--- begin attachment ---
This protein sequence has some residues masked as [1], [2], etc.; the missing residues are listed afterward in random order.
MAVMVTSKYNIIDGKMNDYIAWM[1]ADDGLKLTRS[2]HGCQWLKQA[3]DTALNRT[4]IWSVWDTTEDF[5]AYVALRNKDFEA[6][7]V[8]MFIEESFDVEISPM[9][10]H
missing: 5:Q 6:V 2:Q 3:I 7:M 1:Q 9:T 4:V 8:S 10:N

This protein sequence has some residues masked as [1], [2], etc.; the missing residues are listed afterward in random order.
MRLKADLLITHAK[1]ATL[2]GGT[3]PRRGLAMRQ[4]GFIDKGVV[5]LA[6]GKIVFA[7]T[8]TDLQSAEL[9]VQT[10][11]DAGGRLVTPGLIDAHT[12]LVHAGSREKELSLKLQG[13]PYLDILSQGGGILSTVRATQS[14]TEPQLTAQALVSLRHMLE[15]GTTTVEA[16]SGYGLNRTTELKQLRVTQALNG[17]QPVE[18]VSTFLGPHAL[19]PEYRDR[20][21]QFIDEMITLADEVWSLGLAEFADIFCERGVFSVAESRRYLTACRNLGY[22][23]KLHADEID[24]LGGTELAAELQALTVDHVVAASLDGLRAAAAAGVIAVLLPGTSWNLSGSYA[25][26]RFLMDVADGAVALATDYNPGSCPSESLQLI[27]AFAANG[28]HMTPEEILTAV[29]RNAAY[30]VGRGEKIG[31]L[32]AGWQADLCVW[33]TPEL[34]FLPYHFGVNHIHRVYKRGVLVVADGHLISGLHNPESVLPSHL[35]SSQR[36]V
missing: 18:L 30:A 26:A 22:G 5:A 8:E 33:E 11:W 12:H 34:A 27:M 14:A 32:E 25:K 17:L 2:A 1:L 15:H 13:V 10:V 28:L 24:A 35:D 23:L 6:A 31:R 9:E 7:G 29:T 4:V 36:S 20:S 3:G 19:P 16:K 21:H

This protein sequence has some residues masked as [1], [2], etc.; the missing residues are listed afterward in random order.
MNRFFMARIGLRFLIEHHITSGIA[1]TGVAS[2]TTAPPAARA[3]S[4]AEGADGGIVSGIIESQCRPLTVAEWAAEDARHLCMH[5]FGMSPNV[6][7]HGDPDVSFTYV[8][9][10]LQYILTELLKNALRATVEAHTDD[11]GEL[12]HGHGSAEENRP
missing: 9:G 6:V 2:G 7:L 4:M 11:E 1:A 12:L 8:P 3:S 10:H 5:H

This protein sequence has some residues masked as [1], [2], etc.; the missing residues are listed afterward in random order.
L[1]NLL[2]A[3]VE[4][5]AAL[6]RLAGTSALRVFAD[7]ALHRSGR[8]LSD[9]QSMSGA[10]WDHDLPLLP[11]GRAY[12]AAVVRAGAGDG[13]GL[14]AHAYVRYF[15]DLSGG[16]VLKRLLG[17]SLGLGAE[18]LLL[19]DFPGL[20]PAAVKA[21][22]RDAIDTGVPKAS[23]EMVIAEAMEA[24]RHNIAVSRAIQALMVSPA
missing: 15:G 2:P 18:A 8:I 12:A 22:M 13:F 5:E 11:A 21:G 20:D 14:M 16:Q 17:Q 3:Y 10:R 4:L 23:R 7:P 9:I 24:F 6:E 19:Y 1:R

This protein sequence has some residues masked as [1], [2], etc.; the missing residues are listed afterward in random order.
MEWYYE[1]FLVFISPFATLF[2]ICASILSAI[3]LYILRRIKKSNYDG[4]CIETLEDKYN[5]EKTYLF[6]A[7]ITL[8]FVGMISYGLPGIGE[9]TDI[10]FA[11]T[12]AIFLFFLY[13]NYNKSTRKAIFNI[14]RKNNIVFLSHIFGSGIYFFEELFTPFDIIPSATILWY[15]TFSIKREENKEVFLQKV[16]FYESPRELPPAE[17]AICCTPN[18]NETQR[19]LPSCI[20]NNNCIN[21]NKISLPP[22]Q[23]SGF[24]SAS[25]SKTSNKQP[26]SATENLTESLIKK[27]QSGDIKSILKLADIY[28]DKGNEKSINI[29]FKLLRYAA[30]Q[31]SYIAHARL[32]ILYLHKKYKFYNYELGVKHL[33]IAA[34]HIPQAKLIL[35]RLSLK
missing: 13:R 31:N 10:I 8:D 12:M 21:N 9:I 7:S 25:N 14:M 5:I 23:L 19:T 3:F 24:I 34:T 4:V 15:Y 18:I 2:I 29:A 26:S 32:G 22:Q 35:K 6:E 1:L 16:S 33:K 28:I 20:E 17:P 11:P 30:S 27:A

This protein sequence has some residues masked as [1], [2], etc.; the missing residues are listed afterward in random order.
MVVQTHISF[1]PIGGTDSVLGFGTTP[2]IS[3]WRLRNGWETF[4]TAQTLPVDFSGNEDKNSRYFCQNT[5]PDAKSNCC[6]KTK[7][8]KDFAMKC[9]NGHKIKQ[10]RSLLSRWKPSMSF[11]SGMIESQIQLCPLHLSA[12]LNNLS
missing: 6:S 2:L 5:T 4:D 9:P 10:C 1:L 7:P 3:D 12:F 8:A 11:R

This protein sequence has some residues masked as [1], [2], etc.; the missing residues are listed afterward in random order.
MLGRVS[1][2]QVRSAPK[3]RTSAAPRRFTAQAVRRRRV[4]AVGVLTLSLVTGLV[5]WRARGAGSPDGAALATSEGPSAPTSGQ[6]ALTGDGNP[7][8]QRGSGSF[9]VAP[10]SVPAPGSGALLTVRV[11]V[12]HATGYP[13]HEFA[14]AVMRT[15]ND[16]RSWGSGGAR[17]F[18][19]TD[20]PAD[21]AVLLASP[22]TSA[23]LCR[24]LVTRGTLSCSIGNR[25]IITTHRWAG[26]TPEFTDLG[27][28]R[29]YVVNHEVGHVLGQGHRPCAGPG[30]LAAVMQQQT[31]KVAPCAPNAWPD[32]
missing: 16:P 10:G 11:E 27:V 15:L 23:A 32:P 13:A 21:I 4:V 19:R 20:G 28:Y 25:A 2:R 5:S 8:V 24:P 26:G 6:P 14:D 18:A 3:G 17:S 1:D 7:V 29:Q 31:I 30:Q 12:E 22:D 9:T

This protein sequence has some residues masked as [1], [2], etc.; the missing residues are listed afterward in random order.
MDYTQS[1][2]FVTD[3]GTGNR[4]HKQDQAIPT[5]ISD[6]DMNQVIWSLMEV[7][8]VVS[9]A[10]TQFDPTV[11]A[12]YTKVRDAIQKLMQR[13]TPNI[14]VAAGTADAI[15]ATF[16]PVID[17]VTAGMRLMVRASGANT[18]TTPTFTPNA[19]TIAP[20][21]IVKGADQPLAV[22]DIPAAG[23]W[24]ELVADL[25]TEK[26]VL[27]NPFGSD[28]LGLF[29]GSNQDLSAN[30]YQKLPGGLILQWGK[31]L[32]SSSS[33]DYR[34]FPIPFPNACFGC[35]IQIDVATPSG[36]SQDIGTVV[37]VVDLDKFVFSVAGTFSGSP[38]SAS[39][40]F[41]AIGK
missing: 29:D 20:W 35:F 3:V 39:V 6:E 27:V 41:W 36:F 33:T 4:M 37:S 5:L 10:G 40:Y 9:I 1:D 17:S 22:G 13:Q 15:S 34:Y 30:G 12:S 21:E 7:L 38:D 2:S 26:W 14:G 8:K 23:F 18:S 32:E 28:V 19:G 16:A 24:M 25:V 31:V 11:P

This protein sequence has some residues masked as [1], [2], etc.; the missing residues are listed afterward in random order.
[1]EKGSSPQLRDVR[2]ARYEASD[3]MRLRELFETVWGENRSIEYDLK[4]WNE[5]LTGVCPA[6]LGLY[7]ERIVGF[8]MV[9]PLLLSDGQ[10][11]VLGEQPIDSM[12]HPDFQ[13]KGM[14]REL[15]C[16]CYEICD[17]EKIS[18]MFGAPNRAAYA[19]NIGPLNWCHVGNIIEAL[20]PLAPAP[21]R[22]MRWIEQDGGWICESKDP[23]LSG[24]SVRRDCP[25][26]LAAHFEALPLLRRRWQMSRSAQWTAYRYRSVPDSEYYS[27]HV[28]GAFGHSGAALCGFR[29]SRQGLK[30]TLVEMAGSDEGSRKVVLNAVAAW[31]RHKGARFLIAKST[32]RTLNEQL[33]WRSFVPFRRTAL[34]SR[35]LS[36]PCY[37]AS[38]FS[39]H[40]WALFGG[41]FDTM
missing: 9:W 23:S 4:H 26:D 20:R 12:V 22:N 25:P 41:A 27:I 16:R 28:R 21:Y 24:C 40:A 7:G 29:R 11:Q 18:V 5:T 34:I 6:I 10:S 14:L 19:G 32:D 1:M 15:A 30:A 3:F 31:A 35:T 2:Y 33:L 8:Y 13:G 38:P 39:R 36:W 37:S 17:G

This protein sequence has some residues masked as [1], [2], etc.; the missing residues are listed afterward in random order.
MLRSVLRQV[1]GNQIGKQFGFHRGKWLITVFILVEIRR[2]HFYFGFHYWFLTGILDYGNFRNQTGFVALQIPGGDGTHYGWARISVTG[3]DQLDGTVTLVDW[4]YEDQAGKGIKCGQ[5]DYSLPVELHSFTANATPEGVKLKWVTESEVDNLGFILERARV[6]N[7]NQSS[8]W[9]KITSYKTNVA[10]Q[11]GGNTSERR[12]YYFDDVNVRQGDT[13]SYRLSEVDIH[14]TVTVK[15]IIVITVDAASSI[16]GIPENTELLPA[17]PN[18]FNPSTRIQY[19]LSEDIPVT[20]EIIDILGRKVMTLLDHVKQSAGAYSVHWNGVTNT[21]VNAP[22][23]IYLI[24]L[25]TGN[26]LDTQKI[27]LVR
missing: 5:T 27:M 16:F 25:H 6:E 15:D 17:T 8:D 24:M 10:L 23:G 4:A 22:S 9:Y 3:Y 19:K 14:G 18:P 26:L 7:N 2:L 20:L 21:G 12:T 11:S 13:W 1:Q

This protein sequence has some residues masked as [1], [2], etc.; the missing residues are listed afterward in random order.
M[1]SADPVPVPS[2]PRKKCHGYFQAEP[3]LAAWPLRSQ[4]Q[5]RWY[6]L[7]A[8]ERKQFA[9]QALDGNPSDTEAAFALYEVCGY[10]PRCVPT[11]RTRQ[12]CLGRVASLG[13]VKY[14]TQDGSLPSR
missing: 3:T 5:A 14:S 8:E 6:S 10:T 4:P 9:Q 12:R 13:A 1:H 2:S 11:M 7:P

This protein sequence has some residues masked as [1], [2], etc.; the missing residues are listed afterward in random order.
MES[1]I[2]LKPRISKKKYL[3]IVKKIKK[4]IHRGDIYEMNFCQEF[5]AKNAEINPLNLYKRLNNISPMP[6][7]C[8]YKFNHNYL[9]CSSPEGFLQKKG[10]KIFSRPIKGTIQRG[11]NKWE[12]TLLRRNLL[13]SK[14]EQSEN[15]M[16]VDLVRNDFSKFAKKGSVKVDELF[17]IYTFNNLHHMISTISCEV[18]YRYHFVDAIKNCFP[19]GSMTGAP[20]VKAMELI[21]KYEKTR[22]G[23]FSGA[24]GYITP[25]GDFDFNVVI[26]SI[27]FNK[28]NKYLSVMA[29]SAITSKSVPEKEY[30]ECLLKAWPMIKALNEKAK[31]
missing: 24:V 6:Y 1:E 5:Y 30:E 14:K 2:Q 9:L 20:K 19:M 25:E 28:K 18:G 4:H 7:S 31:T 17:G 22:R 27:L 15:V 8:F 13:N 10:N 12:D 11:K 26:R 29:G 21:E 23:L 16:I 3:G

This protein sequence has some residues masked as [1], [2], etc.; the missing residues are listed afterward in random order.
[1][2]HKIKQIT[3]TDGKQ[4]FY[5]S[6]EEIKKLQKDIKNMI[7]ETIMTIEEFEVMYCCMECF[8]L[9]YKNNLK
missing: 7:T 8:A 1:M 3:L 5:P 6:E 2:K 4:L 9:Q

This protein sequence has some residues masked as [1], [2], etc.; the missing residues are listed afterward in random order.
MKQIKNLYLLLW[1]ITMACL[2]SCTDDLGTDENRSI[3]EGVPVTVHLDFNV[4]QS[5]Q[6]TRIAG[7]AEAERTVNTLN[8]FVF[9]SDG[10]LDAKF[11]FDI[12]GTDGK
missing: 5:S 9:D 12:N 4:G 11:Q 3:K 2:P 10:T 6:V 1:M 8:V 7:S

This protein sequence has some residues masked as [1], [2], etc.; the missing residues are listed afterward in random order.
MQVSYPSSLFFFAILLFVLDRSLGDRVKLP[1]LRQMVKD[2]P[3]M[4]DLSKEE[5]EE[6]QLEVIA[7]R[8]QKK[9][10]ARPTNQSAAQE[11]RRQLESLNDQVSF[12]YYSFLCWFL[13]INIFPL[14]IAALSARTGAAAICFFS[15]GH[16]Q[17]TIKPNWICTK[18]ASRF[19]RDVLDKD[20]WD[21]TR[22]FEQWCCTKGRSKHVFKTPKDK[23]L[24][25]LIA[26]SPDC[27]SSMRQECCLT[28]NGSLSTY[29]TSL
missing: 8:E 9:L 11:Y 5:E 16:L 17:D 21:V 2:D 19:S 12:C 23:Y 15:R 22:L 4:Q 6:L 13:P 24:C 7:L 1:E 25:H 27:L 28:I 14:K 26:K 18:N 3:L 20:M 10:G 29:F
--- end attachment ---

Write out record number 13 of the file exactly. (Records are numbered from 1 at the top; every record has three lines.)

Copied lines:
This protein sequence has some residues masked as [1], [2], etc.; the missing residues are listed afterward in random order.
[1][2]HKIKQIT[3]TDGKQ[4]FY[5]S[6]EEIKKLQKDIKNMI[7]ETIMTIEEFEVMYCCMECF[8]L[9]YKNNLK
missing: 7:T 8:A 1:M 3:L 5:P 6:E 2:K 4:L 9:Q